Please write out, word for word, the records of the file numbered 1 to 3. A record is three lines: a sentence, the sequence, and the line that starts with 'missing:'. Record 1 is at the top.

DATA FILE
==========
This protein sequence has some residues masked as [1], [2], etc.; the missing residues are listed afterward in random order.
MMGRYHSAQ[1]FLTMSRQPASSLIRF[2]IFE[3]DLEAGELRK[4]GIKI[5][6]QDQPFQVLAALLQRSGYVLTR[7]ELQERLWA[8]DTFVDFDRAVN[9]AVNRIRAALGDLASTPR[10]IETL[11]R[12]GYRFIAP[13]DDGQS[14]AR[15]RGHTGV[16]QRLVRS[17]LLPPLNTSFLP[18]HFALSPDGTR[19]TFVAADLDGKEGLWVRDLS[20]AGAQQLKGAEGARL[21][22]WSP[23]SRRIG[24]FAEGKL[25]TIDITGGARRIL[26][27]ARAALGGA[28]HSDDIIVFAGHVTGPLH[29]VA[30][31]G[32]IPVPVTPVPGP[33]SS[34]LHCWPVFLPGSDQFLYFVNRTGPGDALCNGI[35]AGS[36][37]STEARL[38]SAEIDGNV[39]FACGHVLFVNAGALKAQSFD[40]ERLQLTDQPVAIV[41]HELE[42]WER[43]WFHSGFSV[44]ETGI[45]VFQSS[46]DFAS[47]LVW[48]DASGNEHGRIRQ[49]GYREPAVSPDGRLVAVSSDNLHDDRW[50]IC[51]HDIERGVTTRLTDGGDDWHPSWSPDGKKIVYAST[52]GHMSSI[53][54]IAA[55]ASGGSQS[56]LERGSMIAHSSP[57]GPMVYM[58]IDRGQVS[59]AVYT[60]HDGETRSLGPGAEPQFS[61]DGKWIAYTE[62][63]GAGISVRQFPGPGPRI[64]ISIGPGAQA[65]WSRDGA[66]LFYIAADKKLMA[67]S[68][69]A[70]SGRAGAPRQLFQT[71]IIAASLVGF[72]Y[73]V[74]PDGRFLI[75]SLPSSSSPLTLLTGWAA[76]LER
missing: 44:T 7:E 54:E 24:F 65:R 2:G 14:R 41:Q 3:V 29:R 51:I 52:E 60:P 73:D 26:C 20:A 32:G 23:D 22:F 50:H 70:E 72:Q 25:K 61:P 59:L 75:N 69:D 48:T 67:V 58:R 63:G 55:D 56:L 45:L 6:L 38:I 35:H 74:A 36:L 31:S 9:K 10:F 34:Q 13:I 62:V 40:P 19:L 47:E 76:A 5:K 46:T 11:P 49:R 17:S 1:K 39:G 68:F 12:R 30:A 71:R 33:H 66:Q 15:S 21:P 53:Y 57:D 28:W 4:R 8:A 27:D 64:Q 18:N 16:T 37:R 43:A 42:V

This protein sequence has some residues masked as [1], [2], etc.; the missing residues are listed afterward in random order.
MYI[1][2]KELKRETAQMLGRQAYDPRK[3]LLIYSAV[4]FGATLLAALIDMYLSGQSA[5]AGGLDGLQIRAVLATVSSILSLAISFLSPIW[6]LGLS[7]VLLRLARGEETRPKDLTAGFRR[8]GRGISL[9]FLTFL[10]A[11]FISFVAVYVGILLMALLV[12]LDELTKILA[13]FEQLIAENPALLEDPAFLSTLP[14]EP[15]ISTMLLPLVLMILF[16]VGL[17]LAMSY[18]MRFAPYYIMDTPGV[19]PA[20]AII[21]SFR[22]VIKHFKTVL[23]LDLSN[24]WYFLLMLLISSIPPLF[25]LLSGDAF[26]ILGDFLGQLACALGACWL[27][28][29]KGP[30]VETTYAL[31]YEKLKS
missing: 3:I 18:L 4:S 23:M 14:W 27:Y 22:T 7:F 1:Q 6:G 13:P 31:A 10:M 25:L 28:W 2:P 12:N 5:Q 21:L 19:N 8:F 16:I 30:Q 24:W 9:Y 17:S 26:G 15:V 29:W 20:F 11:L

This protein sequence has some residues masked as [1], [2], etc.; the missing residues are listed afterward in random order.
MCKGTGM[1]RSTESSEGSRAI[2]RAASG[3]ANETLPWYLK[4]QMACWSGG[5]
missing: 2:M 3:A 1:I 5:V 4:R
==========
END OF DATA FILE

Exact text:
This protein sequence has some residues masked as [1], [2], etc.; the missing residues are listed afterward in random order.
MMGRYHSAQ[1]FLTMSRQPASSLIRF[2]IFE[3]DLEAGELRK[4]GIKI[5][6]QDQPFQVLAALLQRSGYVLTR[7]ELQERLWA[8]DTFVDFDRAVN[9]AVNRIRAALGDLASTPR[10]IETL[11]R[12]GYRFIAP[13]DDGQS[14]AR[15]RGHTGV[16]QRLVRS[17]LLPPLNTSFLP[18]HFALSPDGTR[19]TFVAADLDGKEGLWVRDLS[20]AGAQQLKGAEGARL[21][22]WSP[23]SRRIG[24]FAEGKL[25]TIDITGGARRIL[26][27]ARAALGGA[28]HSDDIIVFAGHVTGPLH[29]VA[30][31]G[32]IPVPVTPVPGP[33]SS[34]LHCWPVFLPGSDQFLYFVNRTGPGDALCNGI[35]AGS[36][37]STEARL[38]SAEIDGNV[39]FACGHVLFVNAGALKAQSFD[40]ERLQLTDQPVAIV[41]HELE[42]WER[43]WFHSGFSV[44]ETGI[45]VFQSS[46]DFAS[47]LVW[48]DASGNEHGRIRQ[49]GYREPAVSPDGRLVAVSSDNLHDDRW[50]IC[51]HDIERGVTTRLTDGGDDWHPSWSPDGKKIVYAST[52]GHMSSI[53][54]IAA[55]ASGGSQS[56]LERGSMIAHSSP[57]GPMVYM[58]IDRGQVS[59]AVYT[60]HDGETRSLGPGAEPQFS[61]DGKWIAYTE[62][63]GAGISVRQFPGPGPRI[64]ISIGPGAQA[65]WSRDGA[66]LFYIAADKKLMA[67]S[68][69]A[70]SGRAGAPRQLFQT[71]IIAASLVGF[72]Y[73]V[74]PDGRFLI[75]SLPSSSSPLTLLTGWAA[76]LER
missing: 44:T 7:E 54:E 24:F 65:R 2:G 14:R 41:Q 3:V 29:R 51:I 52:E 60:P 73:D 26:C 20:A 32:G 23:D 22:F 50:H 70:E 72:Q 25:K 61:P 59:L 75:N 69:D 48:T 67:V 58:R 63:G 55:D 56:L 45:L 6:L 38:I 35:H 74:A 36:L 31:S 9:K 10:F 34:Q 13:I 62:V 40:P 19:L 47:E 76:A 5:K 46:T 11:P 49:R 17:S 1:K 39:G 68:F 12:R 30:A 71:R 33:H 66:Q 15:S 21:P 53:Y 57:D 28:W 4:R 8:A 27:D 64:Q 18:N 16:T 37:R 43:A 42:V

This protein sequence has some residues masked as [1], [2], etc.; the missing residues are listed afterward in random order.
MYI[1][2]KELKRETAQMLGRQAYDPRK[3]LLIYSAV[4]FGATLLAALIDMYLSGQSA[5]AGGLDGLQIRAVLATVSSILSLAISFLSPIW[6]LGLS[7]VLLRLARGEETRPKDLTAGFRR[8]GRGISL[9]FLTFL[10]A[11]FISFVAVYVGILLMALLV[12]LDELTKILA[13]FEQLIAENPALLEDPAFLSTLP[14]EP[15]ISTMLLPLVLMILF[16]VGL[17]LAMSY[18]MRFAPYYIMDTPGV[19]PA[20]AII[21]SFR[22]VIKHFKTVL[23]LDLSN[24]WYFLLMLLISSIPPLF[25]LLSGDAF[26]ILGDFLGQLACALGACWL[27][28][29]KGP[30]VETTYAL[31]YEKLKS
missing: 3:I 18:L 4:S 23:M 14:W 27:Y 22:T 7:F 1:Q 6:G 13:P 31:A 10:M 25:L 28:W 2:P 12:N 5:Q 21:L 19:N 8:F 16:I 30:Q 24:W 9:Y 17:S 26:G 15:V 29:W 20:F 11:L

This protein sequence has some residues masked as [1], [2], etc.; the missing residues are listed afterward in random order.
MCKGTGM[1]RSTESSEGSRAI[2]RAASG[3]ANETLPWYLK[4]QMACWSGG[5]
missing: 2:M 3:A 1:I 5:V 4:R